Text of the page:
1911 Encyclopædia Britannica/Dixon
|←Dixon, William Hepworth||1911 Encyclopædia Britannica, Volume 8
|See also Dixon, Illinois on Wikipedia; and our 1911 Encyclopædia Britannica disclaimer.|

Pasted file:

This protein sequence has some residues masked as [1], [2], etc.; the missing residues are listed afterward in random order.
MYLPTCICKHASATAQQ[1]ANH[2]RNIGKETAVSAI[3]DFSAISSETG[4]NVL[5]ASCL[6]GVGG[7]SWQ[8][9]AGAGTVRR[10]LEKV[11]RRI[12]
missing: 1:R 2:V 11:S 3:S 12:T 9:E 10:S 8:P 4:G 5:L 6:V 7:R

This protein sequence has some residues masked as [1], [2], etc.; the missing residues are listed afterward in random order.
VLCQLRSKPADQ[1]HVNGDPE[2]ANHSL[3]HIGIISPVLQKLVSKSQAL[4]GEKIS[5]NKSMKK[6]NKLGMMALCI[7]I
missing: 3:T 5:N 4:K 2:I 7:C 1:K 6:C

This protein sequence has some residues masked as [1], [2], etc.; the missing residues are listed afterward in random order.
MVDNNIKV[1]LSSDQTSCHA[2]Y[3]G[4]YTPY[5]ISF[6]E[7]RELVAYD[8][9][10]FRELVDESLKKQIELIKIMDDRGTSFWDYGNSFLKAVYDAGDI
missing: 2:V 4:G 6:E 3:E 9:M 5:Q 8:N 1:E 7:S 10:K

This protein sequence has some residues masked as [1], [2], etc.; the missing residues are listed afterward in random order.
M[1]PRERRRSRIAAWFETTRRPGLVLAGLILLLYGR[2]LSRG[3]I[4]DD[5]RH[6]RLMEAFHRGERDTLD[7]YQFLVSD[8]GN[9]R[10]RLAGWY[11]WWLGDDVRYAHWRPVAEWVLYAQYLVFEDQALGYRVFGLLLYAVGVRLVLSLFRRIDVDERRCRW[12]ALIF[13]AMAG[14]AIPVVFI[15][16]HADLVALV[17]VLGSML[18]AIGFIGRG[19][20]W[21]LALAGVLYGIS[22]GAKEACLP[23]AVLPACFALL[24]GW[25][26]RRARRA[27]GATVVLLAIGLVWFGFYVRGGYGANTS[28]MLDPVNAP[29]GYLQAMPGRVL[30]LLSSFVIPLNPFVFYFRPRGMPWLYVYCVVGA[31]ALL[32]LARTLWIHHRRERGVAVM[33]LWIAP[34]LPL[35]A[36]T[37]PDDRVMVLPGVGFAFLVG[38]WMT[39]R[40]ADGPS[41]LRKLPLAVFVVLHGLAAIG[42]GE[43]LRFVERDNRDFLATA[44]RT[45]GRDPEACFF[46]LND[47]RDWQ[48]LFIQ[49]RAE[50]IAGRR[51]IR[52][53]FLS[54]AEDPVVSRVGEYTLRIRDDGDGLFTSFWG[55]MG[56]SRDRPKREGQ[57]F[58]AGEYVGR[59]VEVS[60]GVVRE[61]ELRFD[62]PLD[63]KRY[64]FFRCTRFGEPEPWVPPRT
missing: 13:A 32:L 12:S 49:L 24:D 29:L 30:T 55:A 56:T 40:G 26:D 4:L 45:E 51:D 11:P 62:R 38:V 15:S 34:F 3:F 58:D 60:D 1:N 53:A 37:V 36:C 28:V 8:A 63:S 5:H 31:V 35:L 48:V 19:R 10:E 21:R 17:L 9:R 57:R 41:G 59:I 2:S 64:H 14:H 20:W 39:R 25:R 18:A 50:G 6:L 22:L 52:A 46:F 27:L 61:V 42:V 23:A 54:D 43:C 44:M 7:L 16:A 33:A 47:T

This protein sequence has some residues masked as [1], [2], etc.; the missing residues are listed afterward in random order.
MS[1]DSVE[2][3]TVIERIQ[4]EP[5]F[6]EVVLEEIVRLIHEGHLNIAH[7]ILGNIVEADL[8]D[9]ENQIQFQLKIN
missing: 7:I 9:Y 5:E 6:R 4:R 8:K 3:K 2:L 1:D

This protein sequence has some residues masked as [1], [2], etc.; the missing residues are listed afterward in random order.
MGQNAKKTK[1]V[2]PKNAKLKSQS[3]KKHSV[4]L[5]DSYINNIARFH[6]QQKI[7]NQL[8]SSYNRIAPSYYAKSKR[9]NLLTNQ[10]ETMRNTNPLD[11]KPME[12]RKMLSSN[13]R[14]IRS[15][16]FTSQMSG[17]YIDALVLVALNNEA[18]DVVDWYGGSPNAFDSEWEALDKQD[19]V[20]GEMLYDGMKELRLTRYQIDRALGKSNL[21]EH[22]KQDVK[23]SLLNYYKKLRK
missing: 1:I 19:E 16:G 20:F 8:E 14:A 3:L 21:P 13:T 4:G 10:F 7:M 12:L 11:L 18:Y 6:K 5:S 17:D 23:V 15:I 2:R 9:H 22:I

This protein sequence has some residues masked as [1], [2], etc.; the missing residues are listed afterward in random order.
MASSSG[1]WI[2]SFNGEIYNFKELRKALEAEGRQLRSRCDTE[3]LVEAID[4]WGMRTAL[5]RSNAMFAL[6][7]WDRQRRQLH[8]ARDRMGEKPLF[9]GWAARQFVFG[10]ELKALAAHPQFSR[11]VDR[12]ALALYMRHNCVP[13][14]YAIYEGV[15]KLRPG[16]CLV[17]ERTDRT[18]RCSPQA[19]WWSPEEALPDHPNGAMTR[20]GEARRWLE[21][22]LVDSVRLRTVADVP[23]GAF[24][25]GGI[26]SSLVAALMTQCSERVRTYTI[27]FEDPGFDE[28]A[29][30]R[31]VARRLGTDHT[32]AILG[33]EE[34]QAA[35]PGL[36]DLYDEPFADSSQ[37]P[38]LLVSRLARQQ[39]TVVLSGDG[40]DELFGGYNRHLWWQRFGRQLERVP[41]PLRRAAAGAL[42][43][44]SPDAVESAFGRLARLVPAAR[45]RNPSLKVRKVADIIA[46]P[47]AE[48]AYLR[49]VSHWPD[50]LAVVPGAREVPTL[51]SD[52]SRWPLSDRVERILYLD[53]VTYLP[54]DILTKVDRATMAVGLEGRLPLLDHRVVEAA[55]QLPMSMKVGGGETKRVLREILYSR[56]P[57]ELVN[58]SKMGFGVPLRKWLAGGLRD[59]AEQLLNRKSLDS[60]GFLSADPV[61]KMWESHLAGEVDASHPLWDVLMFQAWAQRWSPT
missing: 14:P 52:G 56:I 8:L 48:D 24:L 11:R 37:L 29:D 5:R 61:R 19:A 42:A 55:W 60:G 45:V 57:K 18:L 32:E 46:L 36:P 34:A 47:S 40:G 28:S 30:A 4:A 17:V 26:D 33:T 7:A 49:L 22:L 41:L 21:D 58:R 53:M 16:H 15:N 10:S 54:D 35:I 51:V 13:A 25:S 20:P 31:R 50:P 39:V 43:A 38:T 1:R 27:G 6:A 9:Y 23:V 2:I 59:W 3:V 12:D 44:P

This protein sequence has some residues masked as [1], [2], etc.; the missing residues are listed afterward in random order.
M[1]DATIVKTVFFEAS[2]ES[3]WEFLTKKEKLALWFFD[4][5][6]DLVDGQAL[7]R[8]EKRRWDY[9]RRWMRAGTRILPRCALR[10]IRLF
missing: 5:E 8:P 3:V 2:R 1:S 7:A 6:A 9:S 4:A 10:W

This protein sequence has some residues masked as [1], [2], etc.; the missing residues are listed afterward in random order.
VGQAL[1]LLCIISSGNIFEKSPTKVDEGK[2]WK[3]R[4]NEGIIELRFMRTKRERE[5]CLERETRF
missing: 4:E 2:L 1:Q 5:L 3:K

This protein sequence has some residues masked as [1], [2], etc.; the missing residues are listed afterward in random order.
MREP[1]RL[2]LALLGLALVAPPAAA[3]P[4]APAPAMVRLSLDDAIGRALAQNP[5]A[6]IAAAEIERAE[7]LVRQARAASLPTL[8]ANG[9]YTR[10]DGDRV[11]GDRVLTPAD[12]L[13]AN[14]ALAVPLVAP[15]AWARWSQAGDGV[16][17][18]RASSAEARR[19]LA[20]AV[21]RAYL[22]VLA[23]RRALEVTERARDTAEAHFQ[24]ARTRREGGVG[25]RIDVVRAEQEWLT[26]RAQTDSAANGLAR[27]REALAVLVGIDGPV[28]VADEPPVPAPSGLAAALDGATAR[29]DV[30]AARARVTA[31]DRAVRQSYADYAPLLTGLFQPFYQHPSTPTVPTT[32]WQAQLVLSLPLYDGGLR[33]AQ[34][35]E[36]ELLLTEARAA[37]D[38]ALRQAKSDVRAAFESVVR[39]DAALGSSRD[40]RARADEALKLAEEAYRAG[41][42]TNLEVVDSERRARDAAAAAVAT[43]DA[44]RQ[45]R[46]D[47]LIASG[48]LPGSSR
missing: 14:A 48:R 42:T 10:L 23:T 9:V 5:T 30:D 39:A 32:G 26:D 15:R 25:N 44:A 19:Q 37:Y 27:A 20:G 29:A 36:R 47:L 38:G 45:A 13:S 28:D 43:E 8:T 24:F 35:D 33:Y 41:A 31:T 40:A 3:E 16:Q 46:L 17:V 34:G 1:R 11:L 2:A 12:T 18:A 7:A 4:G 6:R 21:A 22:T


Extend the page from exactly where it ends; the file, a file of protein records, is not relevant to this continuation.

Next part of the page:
DIXON, a city and the county seat of Lee county, Illinois, U.S.A., on the Rock river, in the N.W. part of the state. Pop. (1890) 5161; (1900) 7917 (879 foreign-born); (1910) 7216. It is served by the Chicago & North-Western and the Illinois Central railways, and is connected with Sterling by an electric line; freight is shipped over the Hennepin Canal. The city has two parks of 159 and 6 acres respectively, and there is a Chautauqua Park, where an annual Chautauqua Assembly is held. Dixon is the seat of the Northern Illinois normal school (incorporated in 1884), and of the Rock River military academy. The river furnishes water power for the street railways, electric lighting and a number of manufacturing establishments. Among the manufactures are condensed milk, boxes, wire screens and wire cloth, lawn mowers, gas engines, cement, agricultural implements, shoes and wagons. The place was laid out in 1835 by John Dixon (1784-1876), the first white settler of Lee county. A bronze tablet in the Howells Building, at the intersection of First and Peoria Streets, marks the site of his cabin, and in the city cemetery a granite shaft has been erected to his memory. Dixon was chartered as a city in 1859.